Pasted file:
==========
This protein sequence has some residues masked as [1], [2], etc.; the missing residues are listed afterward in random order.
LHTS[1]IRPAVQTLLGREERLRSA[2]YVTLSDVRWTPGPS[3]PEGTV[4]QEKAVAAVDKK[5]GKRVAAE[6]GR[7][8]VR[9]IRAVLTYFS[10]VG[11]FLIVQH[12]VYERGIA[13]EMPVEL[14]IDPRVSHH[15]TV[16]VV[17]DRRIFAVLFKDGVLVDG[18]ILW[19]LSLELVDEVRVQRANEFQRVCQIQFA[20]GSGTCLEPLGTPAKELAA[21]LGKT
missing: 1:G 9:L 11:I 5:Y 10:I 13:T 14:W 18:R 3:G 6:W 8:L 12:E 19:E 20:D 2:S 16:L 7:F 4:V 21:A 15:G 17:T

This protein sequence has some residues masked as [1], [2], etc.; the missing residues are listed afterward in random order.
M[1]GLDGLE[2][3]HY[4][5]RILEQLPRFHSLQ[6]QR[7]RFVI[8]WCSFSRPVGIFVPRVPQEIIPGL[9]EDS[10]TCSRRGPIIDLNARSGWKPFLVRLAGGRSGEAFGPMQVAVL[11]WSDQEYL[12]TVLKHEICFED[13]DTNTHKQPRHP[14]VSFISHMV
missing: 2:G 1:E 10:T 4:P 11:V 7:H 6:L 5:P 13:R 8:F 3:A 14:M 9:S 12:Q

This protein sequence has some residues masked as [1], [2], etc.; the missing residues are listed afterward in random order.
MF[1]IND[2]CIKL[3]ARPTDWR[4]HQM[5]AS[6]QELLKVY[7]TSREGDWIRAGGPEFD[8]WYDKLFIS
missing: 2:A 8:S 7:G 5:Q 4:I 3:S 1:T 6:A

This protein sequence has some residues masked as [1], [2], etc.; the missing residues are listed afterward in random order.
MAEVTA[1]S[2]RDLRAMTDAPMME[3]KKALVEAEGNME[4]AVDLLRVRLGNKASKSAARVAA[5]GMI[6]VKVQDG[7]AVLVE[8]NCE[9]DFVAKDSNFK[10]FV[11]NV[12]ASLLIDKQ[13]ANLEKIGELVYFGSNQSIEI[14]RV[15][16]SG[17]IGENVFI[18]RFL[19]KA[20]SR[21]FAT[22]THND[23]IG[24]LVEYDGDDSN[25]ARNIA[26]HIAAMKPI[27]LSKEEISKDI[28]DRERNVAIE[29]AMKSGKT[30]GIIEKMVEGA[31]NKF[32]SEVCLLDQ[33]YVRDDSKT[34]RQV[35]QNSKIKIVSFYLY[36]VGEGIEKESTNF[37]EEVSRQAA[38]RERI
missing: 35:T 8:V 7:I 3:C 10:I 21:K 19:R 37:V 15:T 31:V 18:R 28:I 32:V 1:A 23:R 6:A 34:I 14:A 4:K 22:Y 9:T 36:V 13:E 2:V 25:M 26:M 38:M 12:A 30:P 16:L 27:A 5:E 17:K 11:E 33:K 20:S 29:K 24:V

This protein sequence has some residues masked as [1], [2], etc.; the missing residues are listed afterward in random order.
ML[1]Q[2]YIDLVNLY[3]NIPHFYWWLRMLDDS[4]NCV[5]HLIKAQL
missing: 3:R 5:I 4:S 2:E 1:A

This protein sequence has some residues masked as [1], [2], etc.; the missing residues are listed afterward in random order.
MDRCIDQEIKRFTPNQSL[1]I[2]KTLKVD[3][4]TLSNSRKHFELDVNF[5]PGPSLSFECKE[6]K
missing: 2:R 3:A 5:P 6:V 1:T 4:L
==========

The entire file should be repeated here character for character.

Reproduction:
This protein sequence has some residues masked as [1], [2], etc.; the missing residues are listed afterward in random order.
LHTS[1]IRPAVQTLLGREERLRSA[2]YVTLSDVRWTPGPS[3]PEGTV[4]QEKAVAAVDKK[5]GKRVAAE[6]GR[7][8]VR[9]IRAVLTYFS[10]VG[11]FLIVQH[12]VYERGIA[13]EMPVEL[14]IDPRVSHH[15]TV[16]VV[17]DRRIFAVLFKDGVLVDG[18]ILW[19]LSLELVDEVRVQRANEFQRVCQIQFA[20]GSGTCLEPLGTPAKELAA[21]LGKT
missing: 1:G 9:L 11:I 5:Y 10:I 13:T 14:W 18:R 3:G 6:W 8:L 12:E 19:E 20:D 2:S 16:L 7:F 4:V 21:A 15:G 17:T

This protein sequence has some residues masked as [1], [2], etc.; the missing residues are listed afterward in random order.
M[1]GLDGLE[2][3]HY[4][5]RILEQLPRFHSLQ[6]QR[7]RFVI[8]WCSFSRPVGIFVPRVPQEIIPGL[9]EDS[10]TCSRRGPIIDLNARSGWKPFLVRLAGGRSGEAFGPMQVAVL[11]WSDQEYL[12]TVLKHEICFED[13]DTNTHKQPRHP[14]VSFISHMV
missing: 2:G 1:E 10:T 4:P 11:V 7:H 6:L 5:P 13:R 8:F 3:A 14:M 9:S 12:Q

This protein sequence has some residues masked as [1], [2], etc.; the missing residues are listed afterward in random order.
MF[1]IND[2]CIKL[3]ARPTDWR[4]HQM[5]AS[6]QELLKVY[7]TSREGDWIRAGGPEFD[8]WYDKLFIS
missing: 2:A 8:S 7:G 5:Q 4:I 3:S 1:T 6:A

This protein sequence has some residues masked as [1], [2], etc.; the missing residues are listed afterward in random order.
MAEVTA[1]S[2]RDLRAMTDAPMME[3]KKALVEAEGNME[4]AVDLLRVRLGNKASKSAARVAA[5]GMI[6]VKVQDG[7]AVLVE[8]NCE[9]DFVAKDSNFK[10]FV[11]NV[12]ASLLIDKQ[13]ANLEKIGELVYFGSNQSIEI[14]RV[15][16]SG[17]IGENVFI[18]RFL[19]KA[20]SR[21]FAT[22]THND[23]IG[24]LVEYDGDDSN[25]ARNIA[26]HIAAMKPI[27]LSKEEISKDI[28]DRERNVAIE[29]AMKSGKT[30]GIIEKMVEGA[31]NKF[32]SEVCLLDQ[33]YVRDDSKT[34]RQV[35]QNSKIKIVSFYLY[36]VGEGIEKESTNF[37]EEVSRQAA[38]RERI
missing: 35:T 8:V 7:I 3:C 10:I 21:K 19:R 37:V 15:T 31:V 18:R 28:I 32:V 1:A 23:R 6:A 34:I 14:A 4:K 22:Y 9:T 36:V 13:E 2:V 25:M 26:M 38:M 12:A 30:P 16:L 27:A 5:E 17:K 11:E 33:K 20:S 29:K 24:V

This protein sequence has some residues masked as [1], [2], etc.; the missing residues are listed afterward in random order.
ML[1]Q[2]YIDLVNLY[3]NIPHFYWWLRMLDDS[4]NCV[5]HLIKAQL
missing: 3:R 5:I 4:S 2:E 1:A

This protein sequence has some residues masked as [1], [2], etc.; the missing residues are listed afterward in random order.
MDRCIDQEIKRFTPNQSL[1]I[2]KTLKVD[3][4]TLSNSRKHFELDVNF[5]PGPSLSFECKE[6]K
missing: 2:R 3:A 5:P 6:V 1:T 4:L